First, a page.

Anti-War Protests and Working in DC

This morning in my “General” folder in Outlook (that’s where all the company-wide email goes by default), I found this email from our “Office Manager” noting there will be protests, and concluding with:

Building management plans to operate the building on a normal business throughout the day on Wednesday, March 19, 2008. They will, however, be prepared to lock the building on a moment’s notice should events warrant. Please be advised that you will not receive notice immediately if they make a decision to lock the building based on activity outside the building. They will secure the building first and notify us after securing the property.

Of course nothing happened. But the attitude around the office prior to the protests was one of anxiety (“will they get in our way?”) to disdain (“what do they think they are accomplishing?”). The folks I work with tend to be a mix of liberal to conservative, with those who oppose the war strongly and those who support it.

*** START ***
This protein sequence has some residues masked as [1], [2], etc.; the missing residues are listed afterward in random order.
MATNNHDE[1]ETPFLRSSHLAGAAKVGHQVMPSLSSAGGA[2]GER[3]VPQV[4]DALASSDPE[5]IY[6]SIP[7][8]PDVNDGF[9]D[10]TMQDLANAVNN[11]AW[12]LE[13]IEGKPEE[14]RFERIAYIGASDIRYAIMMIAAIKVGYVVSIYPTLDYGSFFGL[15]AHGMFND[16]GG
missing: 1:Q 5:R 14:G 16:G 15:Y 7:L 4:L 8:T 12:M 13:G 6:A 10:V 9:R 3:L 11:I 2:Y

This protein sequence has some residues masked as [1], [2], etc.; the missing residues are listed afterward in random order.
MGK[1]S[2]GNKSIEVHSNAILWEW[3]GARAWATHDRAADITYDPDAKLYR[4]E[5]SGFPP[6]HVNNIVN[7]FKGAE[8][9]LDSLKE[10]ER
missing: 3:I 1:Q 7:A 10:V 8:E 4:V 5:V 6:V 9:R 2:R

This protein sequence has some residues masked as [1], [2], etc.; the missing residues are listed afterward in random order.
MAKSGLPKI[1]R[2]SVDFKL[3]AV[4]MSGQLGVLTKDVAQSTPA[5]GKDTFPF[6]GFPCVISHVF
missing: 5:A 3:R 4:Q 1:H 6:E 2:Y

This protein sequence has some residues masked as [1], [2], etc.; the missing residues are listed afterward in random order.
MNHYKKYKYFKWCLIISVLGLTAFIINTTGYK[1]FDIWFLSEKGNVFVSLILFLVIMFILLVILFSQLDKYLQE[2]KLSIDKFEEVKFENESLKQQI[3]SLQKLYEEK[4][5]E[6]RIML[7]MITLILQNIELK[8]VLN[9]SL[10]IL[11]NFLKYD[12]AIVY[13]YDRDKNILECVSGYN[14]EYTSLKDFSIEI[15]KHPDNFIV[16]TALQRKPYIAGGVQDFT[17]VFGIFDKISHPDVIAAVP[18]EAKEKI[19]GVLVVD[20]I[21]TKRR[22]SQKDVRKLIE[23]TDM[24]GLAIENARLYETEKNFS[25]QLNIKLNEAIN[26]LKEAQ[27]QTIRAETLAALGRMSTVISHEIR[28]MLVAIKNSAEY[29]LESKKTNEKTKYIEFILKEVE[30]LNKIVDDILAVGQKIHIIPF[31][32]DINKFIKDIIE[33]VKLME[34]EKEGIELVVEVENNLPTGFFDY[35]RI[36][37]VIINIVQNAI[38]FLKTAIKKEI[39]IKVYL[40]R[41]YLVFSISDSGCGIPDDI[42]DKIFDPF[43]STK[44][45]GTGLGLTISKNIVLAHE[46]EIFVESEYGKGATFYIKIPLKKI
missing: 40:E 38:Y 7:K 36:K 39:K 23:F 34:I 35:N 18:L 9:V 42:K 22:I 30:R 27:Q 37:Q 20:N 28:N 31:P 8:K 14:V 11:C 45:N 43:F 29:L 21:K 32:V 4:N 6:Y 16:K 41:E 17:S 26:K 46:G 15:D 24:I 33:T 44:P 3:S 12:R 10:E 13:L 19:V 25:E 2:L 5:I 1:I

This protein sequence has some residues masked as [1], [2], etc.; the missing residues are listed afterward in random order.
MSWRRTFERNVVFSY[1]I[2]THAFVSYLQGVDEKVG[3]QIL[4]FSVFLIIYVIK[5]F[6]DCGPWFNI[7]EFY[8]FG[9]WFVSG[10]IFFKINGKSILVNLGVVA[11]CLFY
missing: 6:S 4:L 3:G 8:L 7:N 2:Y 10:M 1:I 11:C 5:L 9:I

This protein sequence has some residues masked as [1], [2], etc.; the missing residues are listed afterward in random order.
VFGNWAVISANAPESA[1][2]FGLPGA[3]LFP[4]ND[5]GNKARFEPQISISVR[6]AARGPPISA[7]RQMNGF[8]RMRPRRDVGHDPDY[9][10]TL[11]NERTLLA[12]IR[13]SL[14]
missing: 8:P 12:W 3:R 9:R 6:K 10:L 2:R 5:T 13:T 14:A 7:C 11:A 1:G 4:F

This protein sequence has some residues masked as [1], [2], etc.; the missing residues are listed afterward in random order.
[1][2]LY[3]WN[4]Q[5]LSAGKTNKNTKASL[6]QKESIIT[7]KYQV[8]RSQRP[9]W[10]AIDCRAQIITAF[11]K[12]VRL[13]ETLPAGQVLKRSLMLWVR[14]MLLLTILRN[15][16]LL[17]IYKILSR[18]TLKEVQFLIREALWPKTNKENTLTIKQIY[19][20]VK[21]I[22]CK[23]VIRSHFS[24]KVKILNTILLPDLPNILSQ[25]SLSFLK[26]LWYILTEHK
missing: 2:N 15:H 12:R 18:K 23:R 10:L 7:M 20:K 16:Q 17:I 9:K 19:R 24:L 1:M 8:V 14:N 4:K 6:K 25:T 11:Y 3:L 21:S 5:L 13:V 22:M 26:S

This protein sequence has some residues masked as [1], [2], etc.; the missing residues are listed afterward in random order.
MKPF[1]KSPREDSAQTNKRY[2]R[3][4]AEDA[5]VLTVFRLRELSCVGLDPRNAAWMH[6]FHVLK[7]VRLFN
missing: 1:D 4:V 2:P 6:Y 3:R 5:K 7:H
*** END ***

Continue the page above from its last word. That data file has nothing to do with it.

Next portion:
During the protests there was a mix of interest “The police were there arresting protestors!” and disinterest, which by far ruled the day. In corporate America, the protests were a curiosity. Something to keep an eye on, but otherwise of no consequence. Later today at class (which was full of generally very well informed folks), only one fellow knew the protests even happened, and what they were for.

In my mind, a protest serves several purposes. It is a PR action, it can bolster morale within a movement (and be quite empowering), and it can effect direct action. With the media being the way it is, massive numbers and effective cleverness are necessary for a protest to make waves. It needs to be something new!

That said, I wonder what an anti-war rally with the express purpose of empowering people (to go back to their communities and take action, etc) might look like.

I wonder if anyone has the strength or sees the point of engaging in direct action. The folks at the IRS today were unable to block people from entering. Was it a symbolic victory to have people briefly block the front entrance, and have other protesters hauled off to prison?

What do you think?

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